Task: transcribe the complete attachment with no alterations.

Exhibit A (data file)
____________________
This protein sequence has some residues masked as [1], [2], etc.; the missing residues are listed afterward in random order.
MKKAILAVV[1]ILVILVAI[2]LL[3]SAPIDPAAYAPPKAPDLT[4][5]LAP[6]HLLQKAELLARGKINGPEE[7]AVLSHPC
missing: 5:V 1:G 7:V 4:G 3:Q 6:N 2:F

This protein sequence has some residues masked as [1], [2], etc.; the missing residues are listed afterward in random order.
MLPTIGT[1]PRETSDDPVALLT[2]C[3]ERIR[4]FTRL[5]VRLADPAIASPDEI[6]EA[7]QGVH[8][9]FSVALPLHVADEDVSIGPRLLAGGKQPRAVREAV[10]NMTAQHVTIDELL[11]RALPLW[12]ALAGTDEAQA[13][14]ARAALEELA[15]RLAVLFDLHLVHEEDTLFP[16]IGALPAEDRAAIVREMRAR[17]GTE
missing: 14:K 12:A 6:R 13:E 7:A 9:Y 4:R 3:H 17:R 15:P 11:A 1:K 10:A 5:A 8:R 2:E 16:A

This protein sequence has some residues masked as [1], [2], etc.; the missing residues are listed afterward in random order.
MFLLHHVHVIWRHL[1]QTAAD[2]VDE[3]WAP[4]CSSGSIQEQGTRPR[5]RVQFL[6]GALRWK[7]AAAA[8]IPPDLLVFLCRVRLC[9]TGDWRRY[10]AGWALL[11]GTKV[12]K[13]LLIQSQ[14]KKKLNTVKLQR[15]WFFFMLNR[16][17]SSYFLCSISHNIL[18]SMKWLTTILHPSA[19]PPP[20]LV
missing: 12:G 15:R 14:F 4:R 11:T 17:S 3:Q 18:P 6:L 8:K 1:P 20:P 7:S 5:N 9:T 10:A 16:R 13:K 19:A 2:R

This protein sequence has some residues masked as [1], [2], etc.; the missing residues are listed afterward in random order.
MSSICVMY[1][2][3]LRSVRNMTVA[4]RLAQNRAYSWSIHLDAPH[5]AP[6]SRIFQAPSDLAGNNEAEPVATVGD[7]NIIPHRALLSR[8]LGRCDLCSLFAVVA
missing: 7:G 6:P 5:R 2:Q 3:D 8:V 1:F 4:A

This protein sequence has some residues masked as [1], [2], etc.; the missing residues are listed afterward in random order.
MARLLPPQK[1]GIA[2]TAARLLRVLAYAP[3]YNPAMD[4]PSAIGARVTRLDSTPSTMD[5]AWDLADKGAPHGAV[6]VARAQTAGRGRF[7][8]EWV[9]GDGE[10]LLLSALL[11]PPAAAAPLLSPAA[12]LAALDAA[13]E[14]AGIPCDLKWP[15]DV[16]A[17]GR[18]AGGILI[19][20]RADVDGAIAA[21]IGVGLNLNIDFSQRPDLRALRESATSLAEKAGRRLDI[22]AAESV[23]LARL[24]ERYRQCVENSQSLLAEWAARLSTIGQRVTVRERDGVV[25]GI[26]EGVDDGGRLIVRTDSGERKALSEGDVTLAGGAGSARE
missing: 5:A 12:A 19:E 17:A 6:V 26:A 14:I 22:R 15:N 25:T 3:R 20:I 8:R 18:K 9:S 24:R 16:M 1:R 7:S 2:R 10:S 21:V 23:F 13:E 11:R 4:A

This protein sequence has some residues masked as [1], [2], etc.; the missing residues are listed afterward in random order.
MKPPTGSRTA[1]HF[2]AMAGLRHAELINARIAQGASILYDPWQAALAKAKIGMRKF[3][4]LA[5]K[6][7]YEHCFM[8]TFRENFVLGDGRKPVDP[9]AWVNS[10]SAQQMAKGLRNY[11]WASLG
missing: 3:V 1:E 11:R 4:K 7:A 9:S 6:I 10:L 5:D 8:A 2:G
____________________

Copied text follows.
This protein sequence has some residues masked as [1], [2], etc.; the missing residues are listed afterward in random order.
MKKAILAVV[1]ILVILVAI[2]LL[3]SAPIDPAAYAPPKAPDLT[4][5]LAP[6]HLLQKAELLARGKINGPEE[7]AVLSHPC
missing: 5:V 1:G 7:V 4:G 3:Q 6:N 2:F

This protein sequence has some residues masked as [1], [2], etc.; the missing residues are listed afterward in random order.
MLPTIGT[1]PRETSDDPVALLT[2]C[3]ERIR[4]FTRL[5]VRLADPAIASPDEI[6]EA[7]QGVH[8][9]FSVALPLHVADEDVSIGPRLLAGGKQPRAVREAV[10]NMTAQHVTIDELL[11]RALPLW[12]ALAGTDEAQA[13][14]ARAALEELA[15]RLAVLFDLHLVHEEDTLFP[16]IGALPAEDRAAIVREMRAR[17]GTE
missing: 14:K 12:A 6:R 13:E 7:A 9:Y 4:R 3:H 17:R 15:P 11:A 1:K 10:A 5:A 8:R 2:E 16:A

This protein sequence has some residues masked as [1], [2], etc.; the missing residues are listed afterward in random order.
MFLLHHVHVIWRHL[1]QTAAD[2]VDE[3]WAP[4]CSSGSIQEQGTRPR[5]RVQFL[6]GALRWK[7]AAAA[8]IPPDLLVFLCRVRLC[9]TGDWRRY[10]AGWALL[11]GTKV[12]K[13]LLIQSQ[14]KKKLNTVKLQR[15]WFFFMLNR[16][17]SSYFLCSISHNIL[18]SMKWLTTILHPSA[19]PPP[20]LV
missing: 12:G 15:R 14:F 4:R 11:T 17:S 3:Q 18:P 6:L 8:K 1:P 20:P 7:S 5:N 9:T 10:A 16:R 13:K 19:A 2:R

This protein sequence has some residues masked as [1], [2], etc.; the missing residues are listed afterward in random order.
MSSICVMY[1][2][3]LRSVRNMTVA[4]RLAQNRAYSWSIHLDAPH[5]AP[6]SRIFQAPSDLAGNNEAEPVATVGD[7]NIIPHRALLSR[8]LGRCDLCSLFAVVA
missing: 7:G 6:P 5:R 2:Q 3:D 8:V 1:F 4:A

This protein sequence has some residues masked as [1], [2], etc.; the missing residues are listed afterward in random order.
MARLLPPQK[1]GIA[2]TAARLLRVLAYAP[3]YNPAMD[4]PSAIGARVTRLDSTPSTMD[5]AWDLADKGAPHGAV[6]VARAQTAGRGRF[7][8]EWV[9]GDGE[10]LLLSALL[11]PPAAAAPLLSPAA[12]LAALDAA[13]E[14]AGIPCDLKWP[15]DV[16]A[17]GR[18]AGGILI[19][20]RADVDGAIAA[21]IGVGLNLNIDFSQRPDLRALRESATSLAEKAGRRLDI[22]AAESV[23]LARL[24]ERYRQCVENSQSLLAEWAARLSTIGQRVTVRERDGVV[25]GI[26]EGVDDGGRLIVRTDSGERKALSEGDVTLAGGAGSARE
missing: 5:A 12:A 19:E 17:A 6:V 26:A 14:I 22:R 15:N 25:T 3:R 20:I 8:R 18:K 9:S 24:R 16:M 1:R 7:S 2:R 10:S 21:V 23:F 13:E 11:R 4:A

This protein sequence has some residues masked as [1], [2], etc.; the missing residues are listed afterward in random order.
MKPPTGSRTA[1]HF[2]AMAGLRHAELINARIAQGASILYDPWQAALAKAKIGMRKF[3][4]LA[5]K[6][7]YEHCFM[8]TFRENFVLGDGRKPVDP[9]AWVNS[10]SAQQMAKGLRNY[11]WASLG
missing: 3:V 1:E 11:R 4:K 7:A 9:S 6:I 10:L 5:D 8:A 2:G